S. Koreans’ ratio of public contributions to GDP surpasses 25 pct in 2015

South Korea's ratio of public contributions including taxes and pension premiums to the gross domestic product (GDP) surpassed 25 percent for the first time last year on a steady rise in welfare costs, an international report showed Sunday.

The so-called national burden ratio reached 25.3 percent as of end-2015, up 0.7 percentage point from the previous year's 24.6 percent, according to the Revenue Statistics 2016 report by the Organization for Economic Cooperation and Development (OECD).

National burden refers to taxes, payments to the country's public pension, health insurance premiums and other social security contributions.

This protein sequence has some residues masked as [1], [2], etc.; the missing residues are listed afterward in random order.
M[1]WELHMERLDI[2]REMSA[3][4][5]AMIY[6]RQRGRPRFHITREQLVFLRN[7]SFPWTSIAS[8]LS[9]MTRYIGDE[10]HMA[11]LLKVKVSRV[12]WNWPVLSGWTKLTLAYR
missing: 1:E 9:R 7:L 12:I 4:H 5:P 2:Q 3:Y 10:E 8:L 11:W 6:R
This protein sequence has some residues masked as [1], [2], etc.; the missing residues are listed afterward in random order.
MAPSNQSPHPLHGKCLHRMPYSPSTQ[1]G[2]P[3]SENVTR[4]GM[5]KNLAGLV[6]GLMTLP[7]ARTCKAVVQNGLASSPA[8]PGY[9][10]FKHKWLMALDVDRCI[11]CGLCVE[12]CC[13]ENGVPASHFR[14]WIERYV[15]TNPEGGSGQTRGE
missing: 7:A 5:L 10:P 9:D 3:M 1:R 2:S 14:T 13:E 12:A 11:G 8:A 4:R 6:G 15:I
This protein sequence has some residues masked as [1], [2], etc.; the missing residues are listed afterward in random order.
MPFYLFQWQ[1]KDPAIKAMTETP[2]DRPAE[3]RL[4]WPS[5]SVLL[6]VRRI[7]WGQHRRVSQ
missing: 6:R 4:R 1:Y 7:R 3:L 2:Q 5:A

It is the first time that the figure topped the 25 percent level, 15 years after it topped the 20-percent mark in 2000. But the number has been stagnant at around the 24 percent level since 2007 when it hit 24.8 percent.

Among the OECD member countries, on the other hand, South Korea's national burden ratio ranks fourth from the bottom, followed by Ireland with 23.6 percent, Chile with 20.7 percent and Mexico at 17.4 percent.

Denmark has the highest ratio of 46.6 percent and France and Belgium come in next with 45.5 percent and 44.8 percent, respectively, while the average ratio of 35 member countries reached 34.3 percent.

Experts noted that South Korea's national burden ratio is still low compared to other OECD members but it will rise sharply in the coming years as the government will increase its spending on welfare and social security to deal with the rapid aging of the population and low birth rate.

Source: Yonhap News Agency

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